I haven’t posted in a while. The local homeschool group asked me to help with their co-op this fall. I found that preparing took all my extra time, and my writing took a back seat for a while. We had about 70 people attend from babies through to the oldest, me! What fun I had reconnecting to the homeschool world! I already knew some of the mothers and a few of the children. One mother had been homeschooled the same time as my children.
Our co-op topic was “Jobs from the Past.” The first week I spoke about jobs that depended on the power of a water wheel: miller, sawyer, and paper maker. After my talk, the younger children, aged five to seven, colored pictures of the workings of a grist mill, played a memory game with two sets of pictures of the parts of a grist mill, and looked at different types of grain and flour. The middle group, aged eight to ten, read about paper making, made a timeline, and examined a grist mill diagram. The oldest students, aged eleven to fourteen, did some of the same activities but also watched a slide show about grist mills and placed the steps for making paper in the right order.
The second week was declared a favorite when Mr. Jim Page visited dressed in his colonial time attire. He explained the blacksmithing process to the group and showed many items he had made. An eleven-year-old attender of the co-op told how he tans hides. He brought a deer, mink, and muskrat, and hide as well as a corn snake skin. For this day, I dressed in my mother’s 1976 bicentennial dress and brought lots of hats to speak about colonial hat making.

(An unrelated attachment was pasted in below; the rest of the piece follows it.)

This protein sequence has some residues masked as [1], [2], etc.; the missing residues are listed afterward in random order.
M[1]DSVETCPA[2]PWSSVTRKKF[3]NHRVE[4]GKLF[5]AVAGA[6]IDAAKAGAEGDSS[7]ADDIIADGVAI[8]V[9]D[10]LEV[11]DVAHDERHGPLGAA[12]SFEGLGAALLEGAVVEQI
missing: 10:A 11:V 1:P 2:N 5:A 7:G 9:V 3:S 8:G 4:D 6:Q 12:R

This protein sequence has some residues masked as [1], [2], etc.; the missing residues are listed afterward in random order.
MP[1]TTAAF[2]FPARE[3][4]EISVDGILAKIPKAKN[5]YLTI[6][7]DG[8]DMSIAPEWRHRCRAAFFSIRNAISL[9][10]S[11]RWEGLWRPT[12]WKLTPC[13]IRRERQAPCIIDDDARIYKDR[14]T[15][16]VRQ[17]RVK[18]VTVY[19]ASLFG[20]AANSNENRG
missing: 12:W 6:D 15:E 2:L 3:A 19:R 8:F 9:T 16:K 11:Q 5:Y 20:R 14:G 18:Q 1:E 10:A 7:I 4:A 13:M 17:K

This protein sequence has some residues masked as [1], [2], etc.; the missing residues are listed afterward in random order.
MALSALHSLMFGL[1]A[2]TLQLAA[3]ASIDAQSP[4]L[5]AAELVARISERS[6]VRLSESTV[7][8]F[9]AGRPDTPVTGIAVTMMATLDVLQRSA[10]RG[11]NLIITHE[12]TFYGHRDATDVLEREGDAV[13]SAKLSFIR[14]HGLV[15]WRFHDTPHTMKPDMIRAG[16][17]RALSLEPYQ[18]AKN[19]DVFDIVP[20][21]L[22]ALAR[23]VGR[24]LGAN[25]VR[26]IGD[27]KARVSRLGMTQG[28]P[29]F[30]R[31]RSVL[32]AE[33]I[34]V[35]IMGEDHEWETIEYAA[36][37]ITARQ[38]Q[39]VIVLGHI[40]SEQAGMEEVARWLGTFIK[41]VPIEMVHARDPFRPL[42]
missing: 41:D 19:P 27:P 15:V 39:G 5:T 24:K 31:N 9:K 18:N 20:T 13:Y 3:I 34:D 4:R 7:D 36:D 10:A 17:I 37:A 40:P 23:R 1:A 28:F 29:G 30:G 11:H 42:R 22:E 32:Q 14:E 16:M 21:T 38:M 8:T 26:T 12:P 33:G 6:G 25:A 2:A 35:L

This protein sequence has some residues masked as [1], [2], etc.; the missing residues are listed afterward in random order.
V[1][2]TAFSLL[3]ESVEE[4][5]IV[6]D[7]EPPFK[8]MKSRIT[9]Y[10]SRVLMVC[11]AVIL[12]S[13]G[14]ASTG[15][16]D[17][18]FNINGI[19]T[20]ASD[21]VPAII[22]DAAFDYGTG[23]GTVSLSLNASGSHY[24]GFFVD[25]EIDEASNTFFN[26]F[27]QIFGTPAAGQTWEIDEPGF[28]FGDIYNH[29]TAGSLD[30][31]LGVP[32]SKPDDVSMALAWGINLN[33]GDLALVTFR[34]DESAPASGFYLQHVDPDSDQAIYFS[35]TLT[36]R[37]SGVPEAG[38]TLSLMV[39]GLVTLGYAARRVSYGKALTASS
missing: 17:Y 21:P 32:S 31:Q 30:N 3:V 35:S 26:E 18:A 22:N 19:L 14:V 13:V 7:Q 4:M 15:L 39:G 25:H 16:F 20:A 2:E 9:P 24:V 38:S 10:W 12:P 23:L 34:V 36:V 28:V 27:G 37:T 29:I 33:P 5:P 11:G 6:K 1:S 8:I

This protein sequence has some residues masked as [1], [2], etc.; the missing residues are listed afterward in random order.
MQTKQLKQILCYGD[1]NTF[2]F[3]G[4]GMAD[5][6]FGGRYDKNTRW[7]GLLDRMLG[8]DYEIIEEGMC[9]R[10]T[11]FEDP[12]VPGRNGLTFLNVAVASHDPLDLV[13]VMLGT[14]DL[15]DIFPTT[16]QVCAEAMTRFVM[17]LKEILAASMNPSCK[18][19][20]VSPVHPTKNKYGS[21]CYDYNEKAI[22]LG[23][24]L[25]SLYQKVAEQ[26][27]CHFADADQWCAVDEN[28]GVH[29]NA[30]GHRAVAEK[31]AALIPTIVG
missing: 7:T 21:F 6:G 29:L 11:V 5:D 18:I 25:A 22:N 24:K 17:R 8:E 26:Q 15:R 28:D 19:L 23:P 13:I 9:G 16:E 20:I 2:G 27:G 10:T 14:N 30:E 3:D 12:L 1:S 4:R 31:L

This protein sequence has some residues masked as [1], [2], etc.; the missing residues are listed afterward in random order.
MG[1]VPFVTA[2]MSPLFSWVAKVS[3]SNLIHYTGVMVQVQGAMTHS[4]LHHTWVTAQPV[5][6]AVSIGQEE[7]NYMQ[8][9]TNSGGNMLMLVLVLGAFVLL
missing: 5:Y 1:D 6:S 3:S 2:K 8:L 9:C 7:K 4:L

The third week, we devoted to the factory stage of industry. They seemed to like hearing about all the people who used to make automobiles in Pennsylvania. I related how a dress would be made in a factory. Explaining ship building and talking about Mr. Hershey’s candy making rounded out the opening talk. During the individual classes we gave them the opportunity to make a craft using an assembly line.
The last week, each family traveled to Greenwood Furnace State Park where we watched a video about iron making and toured the grounds. During my part of the presentation, I gave each child a job in the iron furnace company and explained what comprised his or her job as an iron furnace worker.
Overall, I think the children acquired some knowledge about jobs from the past, and I gained some experience in public speaking. A big thanks to Judy Mummau for the pictures!